Prevention exercises for these injuries can be included as part of a periodised training program, the design of which should be conducted by a qualified strength and conditioning coach. One piece of important prevention outside of a coach’s remit though is equipment and should be addressed by everyone partaking in running activities. Shoes should be sport-specific and patients should change running shoes every 250 to 300 miles. Studies have shown that a running shoe may lose greater than 60 percent of its shock-absorbing capacity after as little as 250 miles10.
1 Baker, B.E., Peckham, A.C., Pupparo, F. & Sanborn, J.C. (1985). Review of meniscal injury and associated sports. The American Journal of Sports Medicine, 13(1) pp. 1-4.
2 Beck, B. (1998). Tibial stress injuries: An aetiological review for the purposes of guiding treatment. Sports Medicine 26(4) pp. 265-279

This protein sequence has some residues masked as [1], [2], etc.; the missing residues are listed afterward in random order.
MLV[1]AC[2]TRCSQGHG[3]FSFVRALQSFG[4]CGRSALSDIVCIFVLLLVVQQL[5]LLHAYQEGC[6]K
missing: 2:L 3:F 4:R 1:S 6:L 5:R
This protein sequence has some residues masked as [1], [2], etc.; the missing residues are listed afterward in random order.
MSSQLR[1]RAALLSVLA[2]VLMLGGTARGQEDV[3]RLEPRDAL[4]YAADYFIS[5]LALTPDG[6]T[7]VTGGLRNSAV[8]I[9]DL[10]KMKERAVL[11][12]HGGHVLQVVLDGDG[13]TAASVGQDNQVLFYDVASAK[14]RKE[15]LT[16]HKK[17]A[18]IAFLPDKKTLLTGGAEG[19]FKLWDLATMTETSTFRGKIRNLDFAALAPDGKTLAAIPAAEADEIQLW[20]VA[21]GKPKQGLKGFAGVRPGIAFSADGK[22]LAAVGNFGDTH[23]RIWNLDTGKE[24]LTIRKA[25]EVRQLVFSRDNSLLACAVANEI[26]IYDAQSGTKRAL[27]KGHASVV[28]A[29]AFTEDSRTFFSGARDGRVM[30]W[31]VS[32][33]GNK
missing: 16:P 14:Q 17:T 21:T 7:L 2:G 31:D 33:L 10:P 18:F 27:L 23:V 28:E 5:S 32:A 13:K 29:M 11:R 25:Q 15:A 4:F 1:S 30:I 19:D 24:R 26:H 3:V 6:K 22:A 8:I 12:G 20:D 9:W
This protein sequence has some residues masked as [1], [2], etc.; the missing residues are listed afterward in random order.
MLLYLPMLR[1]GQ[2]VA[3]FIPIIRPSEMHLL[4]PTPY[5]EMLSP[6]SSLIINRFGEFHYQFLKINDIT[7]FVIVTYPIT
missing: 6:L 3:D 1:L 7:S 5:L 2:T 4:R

3 Fredericson, M., Guillet, M. & DeBenedictis, L. (2000). Quick solutions for iliotibial band syndrome. The Physician & Sportsmedicine 28 pp. 52-68
4 Hester, J.T. (2000). Conquering medial tibial stress syndrom. Podiatry today, 1 pp. 48-55.
5 Juhn, M.S. (1999). Patello-femoral pain syndrome: A review and guidelines for treatment. American Family Physician 60 pp. 2012-22
6 Kortebein, P.M., Kaufman, K.R., Basford, J.R. & Stuart, M.J. (2000). Medial tibial stress syndrome. Medicine & Science in Sports & Exercise, 32(3) pp. S27-33
7 McArdle, W.D., Katch, F.I. & Katch, V.L. (2001) Training for anaerobic and aerobic power. Exercise Physiology: Energy, Nutrition and Human Performance (5th ed) Philadelphia, USA: Lippincott, Williams and Wilkins pp. 464
8 Ross, M.D. (2002). Gastrocnemius and soleus stretching for athletes with plantar fasciitis. Strength and Conditioning Journal, 24(6) pp. 71-72
9 Taunton, J., Ryan, R., Clement, B., McKenzie, C., Lloyd-Smith, R. & Zumbo D. (2002). A retrospective case-control analysis of 2002 running injuries. British Journal of Sports Medicine 36 pp. 95-101
10 Touliopolous, S. & Hershman, E.B. (1999). Lower leg pain: Diagnosis and treatment of compartment syndromes and other pain syndromes of the leg. Sports Med 27 pp. 193-204